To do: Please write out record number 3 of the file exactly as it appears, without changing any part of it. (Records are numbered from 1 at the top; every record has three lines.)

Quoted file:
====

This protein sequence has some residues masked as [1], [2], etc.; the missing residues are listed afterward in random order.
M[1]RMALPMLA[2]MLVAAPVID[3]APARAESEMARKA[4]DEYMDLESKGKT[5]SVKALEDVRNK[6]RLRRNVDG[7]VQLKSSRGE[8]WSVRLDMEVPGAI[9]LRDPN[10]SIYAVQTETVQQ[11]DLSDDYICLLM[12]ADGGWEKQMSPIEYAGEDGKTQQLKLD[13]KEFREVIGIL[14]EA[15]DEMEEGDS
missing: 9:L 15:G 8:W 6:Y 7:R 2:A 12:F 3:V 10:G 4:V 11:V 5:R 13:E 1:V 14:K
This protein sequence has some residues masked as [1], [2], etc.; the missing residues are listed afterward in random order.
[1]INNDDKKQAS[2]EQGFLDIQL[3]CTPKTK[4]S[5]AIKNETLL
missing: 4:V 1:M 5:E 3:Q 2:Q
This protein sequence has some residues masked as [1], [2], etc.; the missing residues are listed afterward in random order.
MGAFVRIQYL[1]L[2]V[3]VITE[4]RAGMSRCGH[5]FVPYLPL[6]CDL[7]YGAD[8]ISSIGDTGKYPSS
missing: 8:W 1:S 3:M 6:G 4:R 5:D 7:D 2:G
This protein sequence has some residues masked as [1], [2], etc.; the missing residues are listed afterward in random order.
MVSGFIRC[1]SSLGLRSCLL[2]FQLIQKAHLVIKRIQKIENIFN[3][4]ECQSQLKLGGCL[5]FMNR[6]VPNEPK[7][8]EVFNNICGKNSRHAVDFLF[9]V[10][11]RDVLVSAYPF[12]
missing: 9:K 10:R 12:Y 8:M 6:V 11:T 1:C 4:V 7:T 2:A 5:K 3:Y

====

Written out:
This protein sequence has some residues masked as [1], [2], etc.; the missing residues are listed afterward in random order.
MGAFVRIQYL[1]L[2]V[3]VITE[4]RAGMSRCGH[5]FVPYLPL[6]CDL[7]YGAD[8]ISSIGDTGKYPSS
missing: 8:W 1:S 3:M 6:G 4:R 5:D 7:D 2:G